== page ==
Massive load-shedding looms

HARARE - Zimbabwe is set to be plunged into total darkness due to the worsening liquidity crisis in the country that has seen the national power utility failing to import adequate electricity.

Zesa chief executive, Josh Chifamba, yesterday told Parliament that the power utility owed suppliers — including South Africa’s Eskom and Mozambique’s Hydro Cahora Bassa (HCB) — over $800 million and was failing to service the debt due to lack of foreign exchange.

“As it is, we stand now, with some serious arrears accumulating on both accounts that is Eskom and HCB. We are not getting enough funds allocated by the central bank to service those accounts.

“I think we are getting $1,5 million per week where we require $5 million per week so there is a serious challenge, serious risk and should that happen then we will go to massive, massive load-shedding,” he said.

“We have had to come up with some innovative strategies where we are talking to our customers in the export business so that they cede to us part of what they retain from their export proceeds to help alleviate this problem, but this will be additional to what we are allocated by the central bank,” Chifamba added.

Zimbabwe, which produces about 1 200 Megawatts (MW) of its 2 400 MW demand, imports power from regional suppliers and also exports to Namibia.

However, the country’s debt to suppliers has been ballooning on the back of defaults by clients as well as inadequate allocation of funds from the central bank as the cash situation in the country has worsened over the past few months.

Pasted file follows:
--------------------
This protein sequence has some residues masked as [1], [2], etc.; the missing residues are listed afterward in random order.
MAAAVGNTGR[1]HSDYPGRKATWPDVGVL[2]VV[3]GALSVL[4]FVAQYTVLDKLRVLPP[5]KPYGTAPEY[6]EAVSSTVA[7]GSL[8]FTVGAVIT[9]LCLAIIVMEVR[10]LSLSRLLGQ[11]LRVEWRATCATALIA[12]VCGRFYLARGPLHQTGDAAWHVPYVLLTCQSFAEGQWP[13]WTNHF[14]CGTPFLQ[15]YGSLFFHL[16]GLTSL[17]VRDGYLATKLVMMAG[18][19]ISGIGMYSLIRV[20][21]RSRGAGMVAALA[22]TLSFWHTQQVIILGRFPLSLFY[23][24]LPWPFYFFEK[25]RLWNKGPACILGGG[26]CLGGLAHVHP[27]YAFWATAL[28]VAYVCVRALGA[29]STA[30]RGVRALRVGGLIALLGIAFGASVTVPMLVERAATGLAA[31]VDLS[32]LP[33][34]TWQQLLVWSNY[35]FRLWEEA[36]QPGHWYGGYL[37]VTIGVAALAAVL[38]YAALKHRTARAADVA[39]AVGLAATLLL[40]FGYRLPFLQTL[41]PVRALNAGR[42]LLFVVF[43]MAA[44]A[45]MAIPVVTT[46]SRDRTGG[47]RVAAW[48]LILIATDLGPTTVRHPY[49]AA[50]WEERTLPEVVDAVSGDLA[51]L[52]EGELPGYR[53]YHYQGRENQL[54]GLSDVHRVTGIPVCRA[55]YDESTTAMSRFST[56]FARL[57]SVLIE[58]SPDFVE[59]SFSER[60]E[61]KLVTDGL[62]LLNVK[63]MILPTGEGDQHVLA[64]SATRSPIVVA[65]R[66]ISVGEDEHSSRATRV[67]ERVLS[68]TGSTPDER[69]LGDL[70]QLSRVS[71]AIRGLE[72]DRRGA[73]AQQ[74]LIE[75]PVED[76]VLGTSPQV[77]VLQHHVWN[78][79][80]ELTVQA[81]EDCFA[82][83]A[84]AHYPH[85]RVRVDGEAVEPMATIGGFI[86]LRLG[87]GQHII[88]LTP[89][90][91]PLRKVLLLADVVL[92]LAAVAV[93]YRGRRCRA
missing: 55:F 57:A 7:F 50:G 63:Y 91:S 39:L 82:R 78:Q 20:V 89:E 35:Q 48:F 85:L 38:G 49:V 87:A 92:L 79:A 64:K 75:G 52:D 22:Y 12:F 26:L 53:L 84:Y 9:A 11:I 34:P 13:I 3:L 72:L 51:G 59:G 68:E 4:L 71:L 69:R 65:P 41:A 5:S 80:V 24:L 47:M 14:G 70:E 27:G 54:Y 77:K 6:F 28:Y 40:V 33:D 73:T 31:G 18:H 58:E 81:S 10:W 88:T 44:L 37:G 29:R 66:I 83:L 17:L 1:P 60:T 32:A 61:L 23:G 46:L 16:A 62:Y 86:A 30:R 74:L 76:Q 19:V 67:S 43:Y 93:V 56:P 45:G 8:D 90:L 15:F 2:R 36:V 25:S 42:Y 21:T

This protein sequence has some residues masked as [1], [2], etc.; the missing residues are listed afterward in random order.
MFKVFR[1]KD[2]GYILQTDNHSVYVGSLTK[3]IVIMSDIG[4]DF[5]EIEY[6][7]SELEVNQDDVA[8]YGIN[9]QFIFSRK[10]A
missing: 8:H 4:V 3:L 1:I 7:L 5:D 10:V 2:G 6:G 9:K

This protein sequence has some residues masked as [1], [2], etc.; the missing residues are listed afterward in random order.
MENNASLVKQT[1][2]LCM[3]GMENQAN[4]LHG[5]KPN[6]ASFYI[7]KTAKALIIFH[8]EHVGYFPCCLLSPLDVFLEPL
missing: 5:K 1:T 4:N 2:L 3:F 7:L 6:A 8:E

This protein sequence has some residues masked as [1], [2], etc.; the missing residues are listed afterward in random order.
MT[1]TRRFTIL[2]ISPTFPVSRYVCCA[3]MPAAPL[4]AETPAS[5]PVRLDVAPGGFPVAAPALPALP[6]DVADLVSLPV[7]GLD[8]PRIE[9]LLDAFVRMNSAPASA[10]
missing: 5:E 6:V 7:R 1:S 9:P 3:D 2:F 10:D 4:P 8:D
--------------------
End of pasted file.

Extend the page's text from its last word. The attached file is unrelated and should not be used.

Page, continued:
To this end, the RBZ has been allocating money to companies on a need basis through a priority list.

Chifamba also pointed out that due to the liquidity problems, the power company had, in some desperate instances, resorted to getting power from the contentious emergency Dema diesel power plant which ideally pumps 100 MW.

“… and I must say there were instances when we were curtailed and we had to go above 100 MW from Dema zvaipa (things were bad) you see, so I just want that to be put on record.

“Should that happen, we will need from 400 to 500 MW from Dema, should that happen and that will be serious for the country,” he said.

Chifamba also said Zesa owed Dema $8 million with $7,5 million being advanced to the firm’s administrator, Sakunda, every month.

Comments (2)

It really boggles the mind that at a time when we are short of this critical commodity ZESA goes on to award multi-mullion dollar contracts to crooks like Chivhayo who simply pocket the money and produce ZERO results. What kind of people are these? ZACC, where are you when you are needed? Mbavha dziri pachena idzi!!

Jonso - 25 November 2016

haa Mr Josh Chifamba,why are you in such arrears when we paying so much money on power we use for less units.if you getting money from treasury adding it to what consumers are using,wouldnt it be enough.noo thgats so bad!

tsviriyo - 26 November 2016

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